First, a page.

Let’s start with the positives. Earlier this week it looked like the talks might fall apart. Both sides therefore deserve some credit for keeping the show on the road. This might not please either those hard-line Brexiters hoping for ‘no deal’, or the Remainers who want Brexit to be scrapped altogether. But the UK remains on course for a negotiated departure from the EU, which, in my view, offers the best chance of making the most of the opportunities and minimising the costs.
That said, the report emphasised that ‘nothing is agreed until everything is agreed’. The intention is to reflect the commitments made today in the final Withdrawal Agreement anticipated in Article 50. However, it is still possible that UK leaves in March 2019 without a deal, so none of this is yet certain.
This means that the financial settlement still depends on getting a good deal, and the UK has retained the option of walking away without paying a penny. The lingering uncertainty about citizens’ rights is less welcome, especially if, like me, you think that the UK should already have guaranteed these rights unilaterally.
Fortunately, the commitments made on citizens’ rights should be the least contentious. The two sides have essentially agreed to preserve the existing rights of any citizens from the rest of the EU legally resident in the UK at the time of departure (i.e. March 2019, unless agreed otherwise), and the same for UK citizens living in rest of EU. This was widely expected, but welcome.
The report doesn’t add much to what we already knew about the likely financial settlement, either. The UK has agreed to continue to pay into the EU budget until the end of the current Multi-Annual Financial Framework in 2020 and, more controversially, to contribute its share of net liabilities thereafter, including the infamous Reste a Liquider (RAL).
We have now learned that the UK might only settle these future bills as they become due, particularly pension contributions, meaning that payments could continue for decades. Indeed, it may be a very long time before anyone will be able to put a firm figure on the cost of the settlement.
For what it is worth, though, the UK government is still hoping to keep the net bill below £40 billion. The EU has made some concessions consistent with a figure at the lower range of £40 – £55 billion touted earlier. This includes what is likely to be a more favourable time period for calculating the contributions to the RAL.
But whatever the precise number, the more important points are that this is money the UK would have had to pay anyway if it had remained a member, and potentially a fair price for a better deal on the future relationship. The usual annual contributions will also cease after 2020, and the accumulated savings will soon more than offset the cost of the divorce.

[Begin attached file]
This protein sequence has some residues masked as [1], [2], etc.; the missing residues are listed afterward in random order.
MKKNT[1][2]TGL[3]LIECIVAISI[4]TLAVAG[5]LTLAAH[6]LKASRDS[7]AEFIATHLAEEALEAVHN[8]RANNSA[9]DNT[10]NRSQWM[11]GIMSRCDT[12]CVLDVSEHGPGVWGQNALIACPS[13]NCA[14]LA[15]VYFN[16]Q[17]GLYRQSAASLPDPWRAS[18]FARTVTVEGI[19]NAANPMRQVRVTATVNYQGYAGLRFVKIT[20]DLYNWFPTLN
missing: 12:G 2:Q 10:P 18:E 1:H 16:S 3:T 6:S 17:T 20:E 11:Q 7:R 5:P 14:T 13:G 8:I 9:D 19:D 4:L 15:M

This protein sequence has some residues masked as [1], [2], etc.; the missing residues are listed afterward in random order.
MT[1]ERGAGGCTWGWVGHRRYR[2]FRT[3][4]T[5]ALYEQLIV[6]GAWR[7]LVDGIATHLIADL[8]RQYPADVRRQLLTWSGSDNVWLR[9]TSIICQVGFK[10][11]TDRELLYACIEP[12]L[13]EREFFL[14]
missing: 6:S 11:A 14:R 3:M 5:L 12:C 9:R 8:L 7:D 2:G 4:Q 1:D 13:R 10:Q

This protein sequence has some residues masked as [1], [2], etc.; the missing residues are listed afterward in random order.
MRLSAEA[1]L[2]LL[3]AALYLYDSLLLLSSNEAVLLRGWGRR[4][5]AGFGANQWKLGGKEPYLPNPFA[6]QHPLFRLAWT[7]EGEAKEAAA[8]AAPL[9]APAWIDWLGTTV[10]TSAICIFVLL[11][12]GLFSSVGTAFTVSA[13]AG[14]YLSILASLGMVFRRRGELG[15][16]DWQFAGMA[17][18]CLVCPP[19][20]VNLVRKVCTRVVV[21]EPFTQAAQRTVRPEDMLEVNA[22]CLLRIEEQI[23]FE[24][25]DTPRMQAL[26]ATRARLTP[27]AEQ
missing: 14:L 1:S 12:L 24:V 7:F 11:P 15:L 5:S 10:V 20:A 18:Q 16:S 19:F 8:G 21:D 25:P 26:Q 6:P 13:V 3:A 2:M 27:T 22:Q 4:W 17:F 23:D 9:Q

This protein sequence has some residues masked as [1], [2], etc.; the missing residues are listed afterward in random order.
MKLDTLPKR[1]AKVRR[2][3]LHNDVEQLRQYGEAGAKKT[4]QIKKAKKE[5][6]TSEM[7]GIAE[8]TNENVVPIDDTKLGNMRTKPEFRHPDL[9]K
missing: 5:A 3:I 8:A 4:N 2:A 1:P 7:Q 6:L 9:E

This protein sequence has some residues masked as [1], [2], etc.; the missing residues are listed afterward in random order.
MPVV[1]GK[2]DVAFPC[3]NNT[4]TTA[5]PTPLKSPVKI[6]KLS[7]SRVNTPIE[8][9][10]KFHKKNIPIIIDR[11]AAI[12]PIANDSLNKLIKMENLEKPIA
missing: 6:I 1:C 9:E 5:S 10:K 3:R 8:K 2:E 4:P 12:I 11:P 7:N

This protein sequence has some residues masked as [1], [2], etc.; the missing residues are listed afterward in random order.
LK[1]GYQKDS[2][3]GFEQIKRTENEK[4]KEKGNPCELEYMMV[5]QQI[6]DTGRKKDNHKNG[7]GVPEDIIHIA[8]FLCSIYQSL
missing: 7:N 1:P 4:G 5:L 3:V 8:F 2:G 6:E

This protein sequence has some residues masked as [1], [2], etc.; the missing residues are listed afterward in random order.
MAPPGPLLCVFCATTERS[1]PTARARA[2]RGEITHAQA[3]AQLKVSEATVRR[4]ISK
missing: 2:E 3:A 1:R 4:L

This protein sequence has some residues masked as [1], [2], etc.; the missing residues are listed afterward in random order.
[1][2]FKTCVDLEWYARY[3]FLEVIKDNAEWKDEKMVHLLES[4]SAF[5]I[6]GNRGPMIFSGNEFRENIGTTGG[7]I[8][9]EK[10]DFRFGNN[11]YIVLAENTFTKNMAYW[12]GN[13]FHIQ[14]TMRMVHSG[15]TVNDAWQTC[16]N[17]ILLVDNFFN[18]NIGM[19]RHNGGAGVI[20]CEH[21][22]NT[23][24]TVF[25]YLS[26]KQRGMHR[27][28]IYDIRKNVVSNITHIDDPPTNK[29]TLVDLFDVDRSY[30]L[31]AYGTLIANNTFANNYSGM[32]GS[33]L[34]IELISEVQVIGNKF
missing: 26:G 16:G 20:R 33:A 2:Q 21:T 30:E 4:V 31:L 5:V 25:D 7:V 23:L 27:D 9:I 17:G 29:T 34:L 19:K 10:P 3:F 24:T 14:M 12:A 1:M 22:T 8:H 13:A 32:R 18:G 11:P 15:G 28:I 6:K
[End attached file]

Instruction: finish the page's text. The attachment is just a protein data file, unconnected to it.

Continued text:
The biggest challenges are still those posed by the ‘unique circumstances’ of Ireland. One paragraph (49) of the report commits the UK to avoiding a ‘hard border’ between the North and the South and states that ‘in the absence of agreed solutions, the UK will maintain full alignment with those rules of the Internal Market and the Customs Union’ necessary to achieve this. However, the report (in paragraph 45) still takes it as given that the UK is leaving both the Internal Market and Customs Union.
At this stage, people can interpret this pretty much any way they like. Some commentators have concluded that the UK will inevitably be obliged to stay in both the Internal Market and Customs Union in all but name, as the only way of solving the Irish questions. This would, of course, prevent the UK from exploiting any of the benefits of Brexit.
However, it is surely far too soon to jump to this result. The outcome will depend on the negotiations over the future relationship between the UK and the EU, and on the feasibility of technical solutions to the Irish border questions, neither of which are yet known. The EU-UK report also leaves room for some regulatory divergence between Northern Ireland and the rest of UK, provided the key parties agree.
Overall, then, there is still all to play for. Being realistic, the statement today is probably the best that could have been expected. The talks over a future trade deal were always going to be the most important and can now finally begin. In the meantime, let’s wish the negotiators a very happy Christmas.